Exacerbating the situation is an area of high pressure off the East Coast, which will anchor the smoke in place until at least Friday, when a cold front is expected to move in.
As of Thursday afternoon, 16 wildfires are burning in the province, according to officials in Nova Scotia. They said out-of-control fire has burned more than 45,000 acres, and there are no signs that the blaze will be extinguished anytime soon as thousands of people have been forced to flee their homes.
In addition, hundreds of homes and other buildings have been damaged or destroyed by the flames.
Canadian wildfire smoke enters the Northeast, mid-Atlantic
Smoke from the wildfires made its way southwest across the water, through Cape Cod, Massachusetts and across parts of New England and the Northeast on Tuesday, with the National Weather Service in Boston reporting that people across the region have been noticing a burning smell in the air.
The smoke is expected to begin to dissipate by Friday, with some lingering smoke expected to fill the air across southeastern Ohio, West Virginia and Virginia.
Air Quality Alerts in effect in the Northeast
Air Quality Alerts have been issued for millions of Americans along the East Coast as of Thursday afternoon.
The North Shore of Massachusetts, including Boston, is under an Air Quality Alert until at least 11 p.m. Thursday.
Air Quality Alerts also stretch across central and southern Connecticut into New York City, most of New Jersey and all of Delaware.
What are the current air quality levels in the Northeast?
A lot of New England and the Northeast are reporting moderate air quality levels. However, areas of Delaware and Pennsylvania is reporting unhealthy air quality levels.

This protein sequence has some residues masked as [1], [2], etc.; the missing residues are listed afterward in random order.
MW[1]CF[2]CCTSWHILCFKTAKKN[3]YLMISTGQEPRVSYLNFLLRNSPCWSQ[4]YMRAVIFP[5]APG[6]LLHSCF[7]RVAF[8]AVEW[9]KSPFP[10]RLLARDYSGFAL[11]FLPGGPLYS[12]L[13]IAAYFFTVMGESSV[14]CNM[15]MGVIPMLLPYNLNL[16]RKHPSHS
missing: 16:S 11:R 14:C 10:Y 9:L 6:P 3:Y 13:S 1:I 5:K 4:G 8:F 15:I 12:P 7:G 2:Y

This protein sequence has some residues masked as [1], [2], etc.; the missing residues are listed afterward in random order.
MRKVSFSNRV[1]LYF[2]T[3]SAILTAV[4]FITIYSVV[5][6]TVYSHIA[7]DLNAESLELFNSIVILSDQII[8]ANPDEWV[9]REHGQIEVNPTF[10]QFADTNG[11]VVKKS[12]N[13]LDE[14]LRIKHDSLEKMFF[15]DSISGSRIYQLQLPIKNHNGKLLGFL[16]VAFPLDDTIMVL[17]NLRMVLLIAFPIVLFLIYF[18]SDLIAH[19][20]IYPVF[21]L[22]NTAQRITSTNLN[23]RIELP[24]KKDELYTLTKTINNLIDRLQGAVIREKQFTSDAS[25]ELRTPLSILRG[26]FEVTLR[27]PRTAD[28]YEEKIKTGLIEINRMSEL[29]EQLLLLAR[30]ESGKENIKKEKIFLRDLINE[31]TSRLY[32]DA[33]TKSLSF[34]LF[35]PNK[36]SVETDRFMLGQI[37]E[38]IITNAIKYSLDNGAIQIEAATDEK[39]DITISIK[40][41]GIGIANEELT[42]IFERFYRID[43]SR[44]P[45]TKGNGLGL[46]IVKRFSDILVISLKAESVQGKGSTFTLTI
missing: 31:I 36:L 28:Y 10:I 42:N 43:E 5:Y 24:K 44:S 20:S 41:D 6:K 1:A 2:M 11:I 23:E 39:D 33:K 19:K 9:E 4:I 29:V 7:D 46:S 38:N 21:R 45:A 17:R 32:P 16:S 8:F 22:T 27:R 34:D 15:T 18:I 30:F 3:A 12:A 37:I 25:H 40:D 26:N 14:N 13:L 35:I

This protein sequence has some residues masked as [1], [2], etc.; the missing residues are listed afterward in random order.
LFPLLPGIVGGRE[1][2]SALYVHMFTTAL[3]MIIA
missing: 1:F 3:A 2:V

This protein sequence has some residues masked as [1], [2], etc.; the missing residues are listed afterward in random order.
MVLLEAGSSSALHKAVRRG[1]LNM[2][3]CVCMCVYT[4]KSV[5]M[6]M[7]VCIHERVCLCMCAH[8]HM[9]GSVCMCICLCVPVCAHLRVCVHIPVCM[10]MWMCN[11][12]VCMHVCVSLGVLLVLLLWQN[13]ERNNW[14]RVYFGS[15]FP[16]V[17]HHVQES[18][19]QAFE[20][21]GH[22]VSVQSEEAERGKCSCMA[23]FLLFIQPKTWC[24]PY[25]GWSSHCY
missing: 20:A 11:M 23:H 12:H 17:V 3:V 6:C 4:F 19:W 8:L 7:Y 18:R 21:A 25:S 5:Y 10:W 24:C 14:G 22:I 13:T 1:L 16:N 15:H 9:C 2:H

A record amount of smoke from Canadian wildfires in May
While the wildfires are burning in eastern Canada, large-scale wildfires have also been burning across the western portion of the country over the past few weeks.
The provinces of British Columbia, Alberta, Saskatchewan and the Northwest Territories have seen wildfire activity since the beginning of May, according to the Copernicus Atmosphere Monitoring Service in Europe.
Combined with more recent wildfire activity in areas such as Nova Scotia, CAMS stated that the wildfires have produced a record amount of smoke emissions for the month of May, breaking records in British Colombia, Saskatchewan, Northwest Territories and Nova Scotia.
One of the more stark examples involves the province of Saskatchewan. CAMS said the previous record for wildfire smoke emissions for May in Saskatchewan was 2 Megatonnes, while emissions for May 2023 catapulted to 23 Megatonnes.
Officials warned about the implications of summer heat on the horizon as the wildfires continue to burn.
"As the Northern Hemisphere is approaching summer, it is expected that the variables related to increasing wildfire risk will be exacerbated, such as high temperatures and especially drier conditions," said Mark Parrington, senior scientist with CAMS.
"Monitoring these variables, and the development of wildfires, is crucial to understanding the underlying causes and impacts on the atmosphere in order to take proper action," he added.